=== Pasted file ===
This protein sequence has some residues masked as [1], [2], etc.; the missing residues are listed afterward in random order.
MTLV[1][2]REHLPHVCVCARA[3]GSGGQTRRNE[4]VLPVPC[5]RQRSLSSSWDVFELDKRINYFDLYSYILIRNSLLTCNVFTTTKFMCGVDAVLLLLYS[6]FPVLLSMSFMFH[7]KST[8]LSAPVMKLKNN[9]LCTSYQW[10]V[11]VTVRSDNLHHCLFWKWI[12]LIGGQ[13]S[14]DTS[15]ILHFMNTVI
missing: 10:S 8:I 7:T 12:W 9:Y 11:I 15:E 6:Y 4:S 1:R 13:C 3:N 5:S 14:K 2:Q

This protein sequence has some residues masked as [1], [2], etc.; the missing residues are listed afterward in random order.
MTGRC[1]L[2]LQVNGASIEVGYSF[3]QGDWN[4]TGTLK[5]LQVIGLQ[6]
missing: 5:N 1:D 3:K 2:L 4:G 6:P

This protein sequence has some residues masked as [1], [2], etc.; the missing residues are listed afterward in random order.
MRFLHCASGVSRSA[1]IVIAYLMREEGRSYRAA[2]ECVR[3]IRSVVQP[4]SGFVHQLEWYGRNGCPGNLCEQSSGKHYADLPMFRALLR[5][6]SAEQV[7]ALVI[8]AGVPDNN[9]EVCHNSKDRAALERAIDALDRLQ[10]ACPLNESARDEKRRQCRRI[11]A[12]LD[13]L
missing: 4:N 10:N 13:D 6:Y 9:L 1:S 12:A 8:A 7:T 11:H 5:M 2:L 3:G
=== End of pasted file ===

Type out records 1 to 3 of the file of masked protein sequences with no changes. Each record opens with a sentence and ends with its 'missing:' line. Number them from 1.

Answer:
This protein sequence has some residues masked as [1], [2], etc.; the missing residues are listed afterward in random order.
MTLV[1][2]REHLPHVCVCARA[3]GSGGQTRRNE[4]VLPVPC[5]RQRSLSSSWDVFELDKRINYFDLYSYILIRNSLLTCNVFTTTKFMCGVDAVLLLLYS[6]FPVLLSMSFMFH[7]KST[8]LSAPVMKLKNN[9]LCTSYQW[10]V[11]VTVRSDNLHHCLFWKWI[12]LIGGQ[13]S[14]DTS[15]ILHFMNTVI
missing: 10:S 8:I 7:T 12:W 9:Y 11:I 15:E 6:Y 4:S 1:R 13:C 3:N 5:S 14:K 2:Q

This protein sequence has some residues masked as [1], [2], etc.; the missing residues are listed afterward in random order.
MTGRC[1]L[2]LQVNGASIEVGYSF[3]QGDWN[4]TGTLK[5]LQVIGLQ[6]
missing: 5:N 1:D 3:K 2:L 4:G 6:P

This protein sequence has some residues masked as [1], [2], etc.; the missing residues are listed afterward in random order.
MRFLHCASGVSRSA[1]IVIAYLMREEGRSYRAA[2]ECVR[3]IRSVVQP[4]SGFVHQLEWYGRNGCPGNLCEQSSGKHYADLPMFRALLR[5][6]SAEQV[7]ALVI[8]AGVPDNN[9]EVCHNSKDRAALERAIDALDRLQ[10]ACPLNESARDEKRRQCRRI[11]A[12]LD[13]L
missing: 4:N 10:N 13:D 6:Y 9:L 1:S 12:A 8:A 7:T 11:H 5:M 2:L 3:G